House Fails to Pass Farm Bill. Now What Happens?
In a surprising turn, the House failed to pass its version of the farm bill yesterday, with both Republicans and Democrats objecting to it in a resounding195-234 vote. The $939 billion legislation would fund programs ranging from farm subsidies and nutrition to conservation and rural energy over the next decade. The most contentious issue was steep cuts to the food stamp program.
Conservationists took a hit earlier in the day, when lawmakers withdrew a provision, the Thompson-Fortenberry amendment, which would require farmers growing crops on sensitive lands to put in place conservation measures in order to receive federally subsidized crop insurance. The move could protect a wide variety of birds that depend on grasslands and wetlands, including piping plovers, pintails, and bobolinks, a grassland dweller and the only American bird that's black underneath and white on the back.
The Senate passed its five-year, $955 billion version on June 10, and the House may yet try to revive the bill before the current version expires on September 30—though at this point it’s uncertain whether that will happen. So what happens if Congress doesn’t pass a farm bill?
The Washington Post reports:
In theory, the country would eventually revert to the agricultural rules written back in 1949, when the last permanent farm bill was enacted (subsequent bills have all been temporary). That 1949 act was crafted for a very different United States, with smaller crop production and higher consumer prices. So, for instance, dairy prices would skyrocket once outdated price supports came back into effect. Not everything would revert, though: Other programs, such as food stamps and crop insurance, would continue indefinitely without changes, since those are permanent programs.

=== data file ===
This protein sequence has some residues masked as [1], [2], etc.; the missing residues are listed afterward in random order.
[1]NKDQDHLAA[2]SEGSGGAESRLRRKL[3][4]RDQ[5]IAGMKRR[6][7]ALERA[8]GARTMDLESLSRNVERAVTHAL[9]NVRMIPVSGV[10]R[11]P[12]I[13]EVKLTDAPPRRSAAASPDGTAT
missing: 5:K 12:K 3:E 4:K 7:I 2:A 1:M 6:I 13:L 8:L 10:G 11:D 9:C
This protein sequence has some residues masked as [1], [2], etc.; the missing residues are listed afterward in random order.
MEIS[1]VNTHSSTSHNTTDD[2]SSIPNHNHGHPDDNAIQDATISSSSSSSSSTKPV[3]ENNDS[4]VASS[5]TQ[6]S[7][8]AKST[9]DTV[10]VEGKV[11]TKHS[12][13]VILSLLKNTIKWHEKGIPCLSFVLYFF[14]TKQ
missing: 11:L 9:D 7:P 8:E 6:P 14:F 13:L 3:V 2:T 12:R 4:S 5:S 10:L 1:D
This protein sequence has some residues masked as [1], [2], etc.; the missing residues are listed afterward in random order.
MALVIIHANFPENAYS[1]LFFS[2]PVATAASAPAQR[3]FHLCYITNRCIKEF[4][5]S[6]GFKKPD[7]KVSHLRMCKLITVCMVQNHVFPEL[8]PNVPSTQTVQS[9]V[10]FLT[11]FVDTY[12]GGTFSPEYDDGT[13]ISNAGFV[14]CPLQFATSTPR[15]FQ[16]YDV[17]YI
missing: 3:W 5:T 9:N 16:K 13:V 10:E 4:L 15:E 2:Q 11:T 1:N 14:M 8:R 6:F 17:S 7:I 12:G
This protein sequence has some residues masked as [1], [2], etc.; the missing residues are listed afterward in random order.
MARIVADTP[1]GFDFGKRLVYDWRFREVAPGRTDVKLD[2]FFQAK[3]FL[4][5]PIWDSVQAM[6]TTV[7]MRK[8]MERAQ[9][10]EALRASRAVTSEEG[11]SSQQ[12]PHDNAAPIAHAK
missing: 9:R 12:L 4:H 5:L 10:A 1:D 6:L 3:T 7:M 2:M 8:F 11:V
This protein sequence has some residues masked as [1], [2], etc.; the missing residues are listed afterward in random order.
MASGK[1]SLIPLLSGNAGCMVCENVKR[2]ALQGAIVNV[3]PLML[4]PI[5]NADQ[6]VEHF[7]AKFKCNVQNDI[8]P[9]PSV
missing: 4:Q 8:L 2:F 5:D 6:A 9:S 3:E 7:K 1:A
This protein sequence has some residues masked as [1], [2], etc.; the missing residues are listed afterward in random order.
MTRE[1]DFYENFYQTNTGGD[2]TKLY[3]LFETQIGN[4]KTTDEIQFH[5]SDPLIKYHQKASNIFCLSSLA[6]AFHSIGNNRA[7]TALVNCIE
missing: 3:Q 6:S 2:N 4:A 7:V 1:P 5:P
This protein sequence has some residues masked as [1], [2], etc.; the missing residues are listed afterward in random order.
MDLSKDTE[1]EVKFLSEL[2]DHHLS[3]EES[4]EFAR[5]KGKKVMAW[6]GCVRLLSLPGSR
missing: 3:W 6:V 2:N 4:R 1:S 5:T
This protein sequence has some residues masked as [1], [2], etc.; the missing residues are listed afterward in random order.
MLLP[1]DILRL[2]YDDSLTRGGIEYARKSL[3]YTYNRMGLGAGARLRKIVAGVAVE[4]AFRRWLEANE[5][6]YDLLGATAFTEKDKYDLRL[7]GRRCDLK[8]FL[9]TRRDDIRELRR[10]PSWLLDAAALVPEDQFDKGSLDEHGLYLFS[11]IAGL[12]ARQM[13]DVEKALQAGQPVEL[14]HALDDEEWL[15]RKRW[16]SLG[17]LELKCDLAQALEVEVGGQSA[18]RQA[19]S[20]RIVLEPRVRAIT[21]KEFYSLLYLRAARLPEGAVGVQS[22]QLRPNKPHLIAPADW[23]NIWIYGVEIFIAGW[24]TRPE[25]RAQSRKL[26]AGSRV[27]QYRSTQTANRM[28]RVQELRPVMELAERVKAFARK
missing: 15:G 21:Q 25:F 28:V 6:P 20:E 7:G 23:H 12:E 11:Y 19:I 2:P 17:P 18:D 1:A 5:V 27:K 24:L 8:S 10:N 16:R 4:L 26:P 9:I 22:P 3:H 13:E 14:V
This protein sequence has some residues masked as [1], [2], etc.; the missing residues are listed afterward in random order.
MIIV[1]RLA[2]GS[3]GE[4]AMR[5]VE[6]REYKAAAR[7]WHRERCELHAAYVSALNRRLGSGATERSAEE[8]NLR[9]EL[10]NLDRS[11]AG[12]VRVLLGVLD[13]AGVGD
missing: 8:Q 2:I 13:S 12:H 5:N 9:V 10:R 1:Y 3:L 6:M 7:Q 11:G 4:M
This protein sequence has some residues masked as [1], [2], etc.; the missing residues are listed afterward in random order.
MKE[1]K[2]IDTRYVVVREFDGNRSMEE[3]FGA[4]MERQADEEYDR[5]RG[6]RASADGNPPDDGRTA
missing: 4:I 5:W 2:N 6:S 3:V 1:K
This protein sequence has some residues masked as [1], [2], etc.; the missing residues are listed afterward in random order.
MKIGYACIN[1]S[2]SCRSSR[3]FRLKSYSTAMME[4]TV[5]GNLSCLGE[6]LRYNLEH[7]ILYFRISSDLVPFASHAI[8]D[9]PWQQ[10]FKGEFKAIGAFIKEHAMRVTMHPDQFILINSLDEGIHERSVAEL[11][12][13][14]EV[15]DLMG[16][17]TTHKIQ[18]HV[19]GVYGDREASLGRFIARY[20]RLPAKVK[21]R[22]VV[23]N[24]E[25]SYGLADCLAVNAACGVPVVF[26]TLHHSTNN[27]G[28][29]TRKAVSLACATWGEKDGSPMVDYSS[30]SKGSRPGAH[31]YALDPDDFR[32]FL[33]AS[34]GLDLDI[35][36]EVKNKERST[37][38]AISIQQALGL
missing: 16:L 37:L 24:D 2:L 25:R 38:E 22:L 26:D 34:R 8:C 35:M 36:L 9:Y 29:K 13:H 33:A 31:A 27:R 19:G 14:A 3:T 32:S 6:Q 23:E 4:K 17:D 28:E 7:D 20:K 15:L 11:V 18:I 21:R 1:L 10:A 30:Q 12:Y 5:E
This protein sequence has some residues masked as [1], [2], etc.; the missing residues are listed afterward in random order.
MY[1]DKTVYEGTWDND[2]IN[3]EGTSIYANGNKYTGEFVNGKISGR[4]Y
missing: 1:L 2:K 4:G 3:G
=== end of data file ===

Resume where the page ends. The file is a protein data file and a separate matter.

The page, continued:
Last year, Congress couldn’t agree on a new farm bill, and ended up settling on extending the 2008 bill through this September. Now, the House has a few options.
Agriculture Chairman Frank Lucas (R-Okla.) could remove some of the more contentious provisions and reintroduce the bill. Or the House could craft a short-term extension to take into conference and try to negotiate a compromise with the Senate-passed version, which contains far lower food stamps cuts.
For the love of cheese—and things far more serious—let’s hope we don’t revert to the antiquated system of 1949.